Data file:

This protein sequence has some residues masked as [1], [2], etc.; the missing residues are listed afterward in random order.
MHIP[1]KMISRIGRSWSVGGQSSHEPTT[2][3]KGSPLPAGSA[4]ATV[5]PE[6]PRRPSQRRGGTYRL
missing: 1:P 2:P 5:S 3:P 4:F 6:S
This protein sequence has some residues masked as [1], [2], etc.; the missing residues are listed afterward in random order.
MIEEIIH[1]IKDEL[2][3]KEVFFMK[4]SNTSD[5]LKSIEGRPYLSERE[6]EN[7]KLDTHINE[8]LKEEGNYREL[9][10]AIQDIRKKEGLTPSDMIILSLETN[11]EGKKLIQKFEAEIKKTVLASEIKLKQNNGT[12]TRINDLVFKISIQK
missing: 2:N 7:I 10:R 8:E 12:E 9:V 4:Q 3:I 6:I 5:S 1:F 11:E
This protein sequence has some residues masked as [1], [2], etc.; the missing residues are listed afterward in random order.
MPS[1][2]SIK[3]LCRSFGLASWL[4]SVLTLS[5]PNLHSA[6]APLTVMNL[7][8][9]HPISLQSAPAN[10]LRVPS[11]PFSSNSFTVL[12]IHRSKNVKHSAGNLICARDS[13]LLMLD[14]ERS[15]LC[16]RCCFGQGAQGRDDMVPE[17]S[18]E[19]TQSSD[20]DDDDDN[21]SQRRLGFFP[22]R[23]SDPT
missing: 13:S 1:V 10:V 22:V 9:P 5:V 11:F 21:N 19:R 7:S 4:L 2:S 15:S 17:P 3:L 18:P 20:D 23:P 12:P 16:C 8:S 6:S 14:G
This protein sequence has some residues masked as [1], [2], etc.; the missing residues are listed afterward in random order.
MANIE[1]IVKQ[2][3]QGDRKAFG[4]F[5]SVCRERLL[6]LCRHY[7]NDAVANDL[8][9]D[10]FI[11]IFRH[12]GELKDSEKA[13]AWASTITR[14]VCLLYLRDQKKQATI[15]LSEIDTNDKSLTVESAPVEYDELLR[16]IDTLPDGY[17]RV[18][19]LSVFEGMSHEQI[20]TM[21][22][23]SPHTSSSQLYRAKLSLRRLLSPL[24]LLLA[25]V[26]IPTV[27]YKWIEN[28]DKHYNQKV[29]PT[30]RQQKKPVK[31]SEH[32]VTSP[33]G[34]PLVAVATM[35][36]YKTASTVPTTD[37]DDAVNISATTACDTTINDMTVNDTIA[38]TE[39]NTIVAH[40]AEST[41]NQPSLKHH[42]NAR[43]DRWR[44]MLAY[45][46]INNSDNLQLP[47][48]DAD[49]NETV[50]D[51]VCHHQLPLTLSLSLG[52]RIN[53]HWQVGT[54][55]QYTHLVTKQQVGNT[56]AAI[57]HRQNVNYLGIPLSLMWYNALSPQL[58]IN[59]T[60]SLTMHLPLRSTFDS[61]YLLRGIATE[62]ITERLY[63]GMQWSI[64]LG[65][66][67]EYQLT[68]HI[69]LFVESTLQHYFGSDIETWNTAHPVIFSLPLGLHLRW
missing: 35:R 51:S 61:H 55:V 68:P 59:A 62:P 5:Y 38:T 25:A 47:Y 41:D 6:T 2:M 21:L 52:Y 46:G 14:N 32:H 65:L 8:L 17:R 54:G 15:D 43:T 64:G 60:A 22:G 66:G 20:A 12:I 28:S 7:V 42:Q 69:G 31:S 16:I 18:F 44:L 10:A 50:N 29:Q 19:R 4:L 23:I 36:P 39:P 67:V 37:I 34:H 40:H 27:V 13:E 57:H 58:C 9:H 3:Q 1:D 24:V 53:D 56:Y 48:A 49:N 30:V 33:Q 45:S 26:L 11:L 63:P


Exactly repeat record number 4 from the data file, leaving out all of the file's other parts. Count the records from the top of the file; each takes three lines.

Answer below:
This protein sequence has some residues masked as [1], [2], etc.; the missing residues are listed afterward in random order.
MANIE[1]IVKQ[2][3]QGDRKAFG[4]F[5]SVCRERLL[6]LCRHY[7]NDAVANDL[8][9]D[10]FI[11]IFRH[12]GELKDSEKA[13]AWASTITR[14]VCLLYLRDQKKQATI[15]LSEIDTNDKSLTVESAPVEYDELLR[16]IDTLPDGY[17]RV[18][19]LSVFEGMSHEQI[20]TM[21][22][23]SPHTSSSQLYRAKLSLRRLLSPL[24]LLLA[25]V[26]IPTV[27]YKWIEN[28]DKHYNQKV[29]PT[30]RQQKKPVK[31]SEH[32]VTSP[33]G[34]PLVAVATM[35][36]YKTASTVPTTD[37]DDAVNISATTACDTTINDMTVNDTIA[38]TE[39]NTIVAH[40]AEST[41]NQPSLKHH[42]NAR[43]DRWR[44]MLAY[45][46]INNSDNLQLP[47][48]DAD[49]NETV[50]D[51]VCHHQLPLTLSLSLG[52]RIN[53]HWQVGT[54][55]QYTHLVTKQQVGNT[56]AAI[57]HRQNVNYLGIPLSLMWYNALSPQL[58]IN[59]T[60]SLTMHLPLRSTFDS[61]YLLRGIATE[62]ITERLY[63]GMQWSI[64]LG[65][66][67]EYQLT[68]HI[69]LFVESTLQHYFGSDIETWNTAHPVIFSLPLGLHLRW
missing: 35:R 51:S 61:H 55:V 68:P 59:A 62:P 5:Y 38:T 25:A 47:Y 41:D 6:T 2:M 21:L 52:Y 46:G 14:N 32:H 65:L 8:L 17:R 54:G 15:D 43:T 64:G 60:A 22:G 66:G 20:A 12:I 28:S 7:V 42:Q 69:G 31:S 16:I 18:F 44:L 10:A 50:N 29:Q 19:R 4:L 23:I 36:P 39:P 67:V 37:I 34:H 40:H 27:V 13:E 57:H 58:C 9:H 3:Q 1:D 24:V 53:D 56:Y 48:A 49:N 30:V 33:Q 45:S 26:L 11:L 63:P